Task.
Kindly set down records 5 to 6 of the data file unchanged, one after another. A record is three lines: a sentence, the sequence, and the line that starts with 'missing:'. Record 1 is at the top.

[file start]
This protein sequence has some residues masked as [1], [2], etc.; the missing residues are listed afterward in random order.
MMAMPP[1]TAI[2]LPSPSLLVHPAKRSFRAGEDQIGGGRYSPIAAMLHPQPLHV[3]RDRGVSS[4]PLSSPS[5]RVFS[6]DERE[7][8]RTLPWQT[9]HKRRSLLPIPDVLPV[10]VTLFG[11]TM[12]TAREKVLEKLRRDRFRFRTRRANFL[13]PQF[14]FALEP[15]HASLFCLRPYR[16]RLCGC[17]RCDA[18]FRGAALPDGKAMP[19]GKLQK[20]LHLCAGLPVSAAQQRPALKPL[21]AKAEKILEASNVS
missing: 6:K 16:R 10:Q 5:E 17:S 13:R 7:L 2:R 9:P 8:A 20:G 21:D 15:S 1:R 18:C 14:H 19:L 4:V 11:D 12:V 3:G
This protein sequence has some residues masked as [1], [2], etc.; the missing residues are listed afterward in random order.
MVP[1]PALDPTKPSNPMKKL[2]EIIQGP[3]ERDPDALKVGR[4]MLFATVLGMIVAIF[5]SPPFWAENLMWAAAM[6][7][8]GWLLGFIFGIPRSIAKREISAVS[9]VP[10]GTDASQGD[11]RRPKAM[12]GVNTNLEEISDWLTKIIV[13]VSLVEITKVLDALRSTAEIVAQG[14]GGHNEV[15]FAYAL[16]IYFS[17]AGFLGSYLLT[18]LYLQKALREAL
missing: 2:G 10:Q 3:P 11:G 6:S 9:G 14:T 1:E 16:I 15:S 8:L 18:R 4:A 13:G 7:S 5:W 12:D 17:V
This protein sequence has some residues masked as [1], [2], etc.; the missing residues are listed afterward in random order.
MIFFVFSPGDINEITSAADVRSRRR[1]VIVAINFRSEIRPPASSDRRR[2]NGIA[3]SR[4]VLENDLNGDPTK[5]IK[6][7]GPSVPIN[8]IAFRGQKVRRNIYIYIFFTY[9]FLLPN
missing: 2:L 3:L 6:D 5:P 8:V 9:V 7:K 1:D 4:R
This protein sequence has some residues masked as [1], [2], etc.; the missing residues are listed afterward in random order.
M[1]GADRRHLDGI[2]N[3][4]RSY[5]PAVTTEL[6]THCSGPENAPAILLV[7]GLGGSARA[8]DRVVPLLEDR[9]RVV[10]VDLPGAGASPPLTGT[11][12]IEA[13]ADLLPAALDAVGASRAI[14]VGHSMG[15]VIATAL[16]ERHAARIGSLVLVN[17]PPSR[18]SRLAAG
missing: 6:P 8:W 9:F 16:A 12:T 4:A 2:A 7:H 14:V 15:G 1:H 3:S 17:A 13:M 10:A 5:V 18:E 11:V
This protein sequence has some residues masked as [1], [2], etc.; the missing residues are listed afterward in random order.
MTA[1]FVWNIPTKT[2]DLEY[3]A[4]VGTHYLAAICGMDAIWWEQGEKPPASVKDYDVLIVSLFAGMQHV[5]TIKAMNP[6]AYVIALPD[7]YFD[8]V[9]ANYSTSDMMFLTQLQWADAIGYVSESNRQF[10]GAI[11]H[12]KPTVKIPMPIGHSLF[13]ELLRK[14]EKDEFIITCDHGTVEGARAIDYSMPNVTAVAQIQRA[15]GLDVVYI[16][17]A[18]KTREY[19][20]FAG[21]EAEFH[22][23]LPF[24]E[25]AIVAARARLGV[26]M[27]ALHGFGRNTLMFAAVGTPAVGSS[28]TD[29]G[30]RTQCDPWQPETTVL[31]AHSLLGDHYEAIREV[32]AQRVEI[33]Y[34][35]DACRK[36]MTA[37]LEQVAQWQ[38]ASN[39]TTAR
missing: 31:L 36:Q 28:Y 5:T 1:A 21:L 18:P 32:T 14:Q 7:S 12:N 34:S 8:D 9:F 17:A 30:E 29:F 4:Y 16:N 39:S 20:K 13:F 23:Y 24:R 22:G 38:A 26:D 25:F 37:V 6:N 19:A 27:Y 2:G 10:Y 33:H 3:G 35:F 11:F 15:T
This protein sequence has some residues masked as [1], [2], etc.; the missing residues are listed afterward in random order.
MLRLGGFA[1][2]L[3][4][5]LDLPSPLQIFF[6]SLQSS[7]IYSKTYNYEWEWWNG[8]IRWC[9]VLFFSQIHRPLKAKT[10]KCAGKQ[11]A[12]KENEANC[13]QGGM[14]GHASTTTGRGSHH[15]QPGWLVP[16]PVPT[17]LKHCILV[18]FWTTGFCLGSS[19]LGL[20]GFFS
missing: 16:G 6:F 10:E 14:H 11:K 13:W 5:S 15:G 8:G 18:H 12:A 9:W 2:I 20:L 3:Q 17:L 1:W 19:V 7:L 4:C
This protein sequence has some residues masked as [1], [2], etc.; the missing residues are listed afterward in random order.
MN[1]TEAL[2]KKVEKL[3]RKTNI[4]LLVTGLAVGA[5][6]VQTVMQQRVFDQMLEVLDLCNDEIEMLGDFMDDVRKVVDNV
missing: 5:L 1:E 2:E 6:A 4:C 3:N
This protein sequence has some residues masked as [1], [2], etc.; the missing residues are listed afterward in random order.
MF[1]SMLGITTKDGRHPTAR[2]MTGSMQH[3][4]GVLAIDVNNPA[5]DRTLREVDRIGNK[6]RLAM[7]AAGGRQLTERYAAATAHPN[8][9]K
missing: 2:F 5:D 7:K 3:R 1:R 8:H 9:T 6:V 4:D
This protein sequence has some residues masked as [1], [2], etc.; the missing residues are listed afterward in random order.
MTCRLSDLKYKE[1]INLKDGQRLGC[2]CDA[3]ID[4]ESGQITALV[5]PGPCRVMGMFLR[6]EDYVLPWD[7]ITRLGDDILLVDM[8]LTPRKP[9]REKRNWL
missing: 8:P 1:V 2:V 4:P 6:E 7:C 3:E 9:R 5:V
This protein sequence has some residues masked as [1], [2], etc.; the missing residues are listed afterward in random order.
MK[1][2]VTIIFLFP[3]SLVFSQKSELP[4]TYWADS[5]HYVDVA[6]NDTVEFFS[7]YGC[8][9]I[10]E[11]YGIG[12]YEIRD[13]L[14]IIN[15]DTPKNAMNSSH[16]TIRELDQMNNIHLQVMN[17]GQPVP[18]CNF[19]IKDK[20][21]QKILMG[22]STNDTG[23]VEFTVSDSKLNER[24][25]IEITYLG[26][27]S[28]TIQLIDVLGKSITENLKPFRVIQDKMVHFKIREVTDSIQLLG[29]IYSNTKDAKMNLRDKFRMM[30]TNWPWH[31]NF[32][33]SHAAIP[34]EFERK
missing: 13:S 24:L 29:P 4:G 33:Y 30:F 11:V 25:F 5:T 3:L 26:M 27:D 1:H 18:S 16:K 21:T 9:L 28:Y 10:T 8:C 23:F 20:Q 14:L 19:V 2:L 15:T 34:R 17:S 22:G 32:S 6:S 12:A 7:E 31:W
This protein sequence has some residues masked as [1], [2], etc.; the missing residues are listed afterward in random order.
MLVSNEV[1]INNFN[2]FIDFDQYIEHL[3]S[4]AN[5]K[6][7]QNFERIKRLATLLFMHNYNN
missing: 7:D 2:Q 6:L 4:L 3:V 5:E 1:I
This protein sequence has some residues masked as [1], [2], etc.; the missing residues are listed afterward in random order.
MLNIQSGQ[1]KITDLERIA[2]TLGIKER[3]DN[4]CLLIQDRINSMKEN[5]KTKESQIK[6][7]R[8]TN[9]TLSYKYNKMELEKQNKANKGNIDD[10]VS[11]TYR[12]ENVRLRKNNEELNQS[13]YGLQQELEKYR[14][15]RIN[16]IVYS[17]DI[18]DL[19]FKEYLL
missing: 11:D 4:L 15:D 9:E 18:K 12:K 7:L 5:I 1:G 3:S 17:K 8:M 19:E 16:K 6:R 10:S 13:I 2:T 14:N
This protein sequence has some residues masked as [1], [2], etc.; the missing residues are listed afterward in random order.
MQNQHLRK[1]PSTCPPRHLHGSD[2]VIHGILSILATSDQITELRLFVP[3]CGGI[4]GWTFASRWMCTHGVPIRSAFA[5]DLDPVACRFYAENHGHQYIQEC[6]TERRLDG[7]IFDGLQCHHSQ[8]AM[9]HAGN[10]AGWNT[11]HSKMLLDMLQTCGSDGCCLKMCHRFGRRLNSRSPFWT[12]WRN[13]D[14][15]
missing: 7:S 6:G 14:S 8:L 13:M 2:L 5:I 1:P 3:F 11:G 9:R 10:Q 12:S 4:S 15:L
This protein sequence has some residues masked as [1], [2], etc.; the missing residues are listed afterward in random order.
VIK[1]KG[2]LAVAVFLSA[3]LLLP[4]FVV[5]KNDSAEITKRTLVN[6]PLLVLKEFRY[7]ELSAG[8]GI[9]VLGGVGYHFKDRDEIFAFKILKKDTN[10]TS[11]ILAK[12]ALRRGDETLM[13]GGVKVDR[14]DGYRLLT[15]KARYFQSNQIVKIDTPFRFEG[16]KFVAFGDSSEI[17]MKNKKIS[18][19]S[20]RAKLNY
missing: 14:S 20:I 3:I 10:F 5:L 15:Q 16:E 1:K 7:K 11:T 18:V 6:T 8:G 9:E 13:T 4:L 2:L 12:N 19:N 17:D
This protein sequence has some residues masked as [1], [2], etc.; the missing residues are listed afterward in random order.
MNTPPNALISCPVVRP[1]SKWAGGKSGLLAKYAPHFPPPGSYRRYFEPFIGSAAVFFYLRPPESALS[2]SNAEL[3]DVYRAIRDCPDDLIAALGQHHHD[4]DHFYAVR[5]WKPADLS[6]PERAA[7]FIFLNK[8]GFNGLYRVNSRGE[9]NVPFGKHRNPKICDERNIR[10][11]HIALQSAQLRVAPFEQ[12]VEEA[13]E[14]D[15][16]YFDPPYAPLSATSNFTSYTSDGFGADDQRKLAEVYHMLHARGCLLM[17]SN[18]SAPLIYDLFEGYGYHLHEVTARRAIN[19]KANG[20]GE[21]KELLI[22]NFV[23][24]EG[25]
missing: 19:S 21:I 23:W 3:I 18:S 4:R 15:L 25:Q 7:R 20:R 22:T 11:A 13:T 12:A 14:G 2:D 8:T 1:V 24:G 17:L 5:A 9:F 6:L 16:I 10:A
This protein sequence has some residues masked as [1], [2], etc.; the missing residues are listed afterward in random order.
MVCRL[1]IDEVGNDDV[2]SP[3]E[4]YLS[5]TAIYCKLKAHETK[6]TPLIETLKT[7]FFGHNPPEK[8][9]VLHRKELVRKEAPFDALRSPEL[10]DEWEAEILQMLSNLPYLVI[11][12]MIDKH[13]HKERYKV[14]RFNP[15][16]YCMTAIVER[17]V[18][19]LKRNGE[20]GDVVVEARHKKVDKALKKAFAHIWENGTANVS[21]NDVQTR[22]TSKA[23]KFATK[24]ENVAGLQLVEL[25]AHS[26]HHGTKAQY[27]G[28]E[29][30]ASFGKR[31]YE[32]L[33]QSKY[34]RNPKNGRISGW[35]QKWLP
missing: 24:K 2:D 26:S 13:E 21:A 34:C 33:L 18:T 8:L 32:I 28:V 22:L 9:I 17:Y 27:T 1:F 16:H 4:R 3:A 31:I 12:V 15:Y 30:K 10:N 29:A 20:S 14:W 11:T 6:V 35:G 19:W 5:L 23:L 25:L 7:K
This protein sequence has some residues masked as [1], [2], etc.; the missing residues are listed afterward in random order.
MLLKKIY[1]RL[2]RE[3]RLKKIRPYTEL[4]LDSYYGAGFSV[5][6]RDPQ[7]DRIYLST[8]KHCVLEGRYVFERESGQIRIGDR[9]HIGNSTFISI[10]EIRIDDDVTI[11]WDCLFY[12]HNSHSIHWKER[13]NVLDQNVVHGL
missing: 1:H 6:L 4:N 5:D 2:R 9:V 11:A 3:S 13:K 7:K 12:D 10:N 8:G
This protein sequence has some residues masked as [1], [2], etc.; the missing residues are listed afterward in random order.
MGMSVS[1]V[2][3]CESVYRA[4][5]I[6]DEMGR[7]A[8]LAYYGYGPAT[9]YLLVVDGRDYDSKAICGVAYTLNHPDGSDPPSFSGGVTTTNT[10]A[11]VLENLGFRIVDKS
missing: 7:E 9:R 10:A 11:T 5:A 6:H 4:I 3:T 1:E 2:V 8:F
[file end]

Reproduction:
This protein sequence has some residues masked as [1], [2], etc.; the missing residues are listed afterward in random order.
MTA[1]FVWNIPTKT[2]DLEY[3]A[4]VGTHYLAAICGMDAIWWEQGEKPPASVKDYDVLIVSLFAGMQHV[5]TIKAMNP[6]AYVIALPD[7]YFD[8]V[9]ANYSTSDMMFLTQLQWADAIGYVSESNRQF[10]GAI[11]H[12]KPTVKIPMPIGHSLF[13]ELLRK[14]EKDEFIITCDHGTVEGARAIDYSMPNVTAVAQIQRA[15]GLDVVYI[16][17]A[18]KTREY[19][20]FAG[21]EAEFH[22][23]LPF[24]E[25]AIVAARARLGV[26]M[27]ALHGFGRNTLMFAAVGTPAVGSS[28]TD[29]G[30]RTQCDPWQPETTVL[31]AHSLLGDHYEAIREV[32]AQRVEI[33]Y[34][35]DACRK[36]MTA[37]LEQVAQWQ[38]ASN[39]TTAR
missing: 31:L 36:Q 28:Y 5:T 1:A 21:L 18:P 32:T 14:Q 7:S 12:N 34:S 8:D 9:F 17:A 30:E 29:F 4:Y 16:N 39:S 20:K 13:F 23:Y 24:R 22:G 38:A 26:D 25:F 37:V 6:N 19:A 27:Y 2:G 10:Y 33:H 3:G 35:F 11:F 15:T
This protein sequence has some residues masked as [1], [2], etc.; the missing residues are listed afterward in random order.
MLRLGGFA[1][2]L[3][4][5]LDLPSPLQIFF[6]SLQSS[7]IYSKTYNYEWEWWNG[8]IRWC[9]VLFFSQIHRPLKAKT[10]KCAGKQ[11]A[12]KENEANC[13]QGGM[14]GHASTTTGRGSHH[15]QPGWLVP[16]PVPT[17]LKHCILV[18]FWTTGFCLGSS[19]LGL[20]GFFS
missing: 16:G 6:F 10:E 14:H 11:K 13:W 5:S 15:G 8:G 18:H 12:A 9:W 2:I 20:L 3:Q 17:L 1:W 19:V 7:L 4:C